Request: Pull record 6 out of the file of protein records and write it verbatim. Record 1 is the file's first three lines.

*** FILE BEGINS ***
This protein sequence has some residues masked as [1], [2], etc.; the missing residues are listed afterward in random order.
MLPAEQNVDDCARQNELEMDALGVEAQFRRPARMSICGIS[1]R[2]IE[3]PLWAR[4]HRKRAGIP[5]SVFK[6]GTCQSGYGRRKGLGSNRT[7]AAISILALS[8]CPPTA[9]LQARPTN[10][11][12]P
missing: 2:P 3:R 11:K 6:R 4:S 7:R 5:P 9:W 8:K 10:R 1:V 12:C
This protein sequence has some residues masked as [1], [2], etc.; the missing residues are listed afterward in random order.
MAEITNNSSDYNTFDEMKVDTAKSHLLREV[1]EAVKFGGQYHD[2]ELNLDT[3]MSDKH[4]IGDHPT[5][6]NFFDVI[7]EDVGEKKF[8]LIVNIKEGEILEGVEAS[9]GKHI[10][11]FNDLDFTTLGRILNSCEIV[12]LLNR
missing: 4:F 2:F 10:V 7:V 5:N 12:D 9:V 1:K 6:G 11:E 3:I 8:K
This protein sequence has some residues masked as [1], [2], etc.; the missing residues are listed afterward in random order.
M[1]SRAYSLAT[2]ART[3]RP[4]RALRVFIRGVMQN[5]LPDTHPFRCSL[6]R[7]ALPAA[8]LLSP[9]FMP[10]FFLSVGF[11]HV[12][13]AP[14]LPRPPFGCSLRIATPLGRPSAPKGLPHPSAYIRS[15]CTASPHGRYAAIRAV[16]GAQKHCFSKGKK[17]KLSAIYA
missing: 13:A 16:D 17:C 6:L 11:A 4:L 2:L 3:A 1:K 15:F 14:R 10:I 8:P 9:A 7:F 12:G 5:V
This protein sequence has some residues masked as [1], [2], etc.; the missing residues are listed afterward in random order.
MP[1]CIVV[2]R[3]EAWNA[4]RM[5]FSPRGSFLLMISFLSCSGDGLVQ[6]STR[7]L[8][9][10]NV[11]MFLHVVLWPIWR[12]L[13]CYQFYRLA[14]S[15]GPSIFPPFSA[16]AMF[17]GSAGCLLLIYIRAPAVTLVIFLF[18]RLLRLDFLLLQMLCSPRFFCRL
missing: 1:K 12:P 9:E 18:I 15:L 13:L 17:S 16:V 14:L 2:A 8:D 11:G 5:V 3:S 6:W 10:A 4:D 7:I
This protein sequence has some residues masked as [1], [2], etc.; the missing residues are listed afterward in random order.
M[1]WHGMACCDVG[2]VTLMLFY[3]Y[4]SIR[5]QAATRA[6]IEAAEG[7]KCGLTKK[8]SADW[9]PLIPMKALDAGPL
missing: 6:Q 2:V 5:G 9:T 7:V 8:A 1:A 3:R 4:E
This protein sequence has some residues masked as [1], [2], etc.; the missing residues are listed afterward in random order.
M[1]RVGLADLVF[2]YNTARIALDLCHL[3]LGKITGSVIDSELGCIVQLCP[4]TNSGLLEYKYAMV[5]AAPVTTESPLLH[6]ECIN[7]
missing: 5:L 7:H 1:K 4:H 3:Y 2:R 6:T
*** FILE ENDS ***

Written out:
This protein sequence has some residues masked as [1], [2], etc.; the missing residues are listed afterward in random order.
M[1]RVGLADLVF[2]YNTARIALDLCHL[3]LGKITGSVIDSELGCIVQLCP[4]TNSGLLEYKYAMV[5]AAPVTTESPLLH[6]ECIN[7]
missing: 5:L 7:H 1:K 4:H 3:Y 2:R 6:T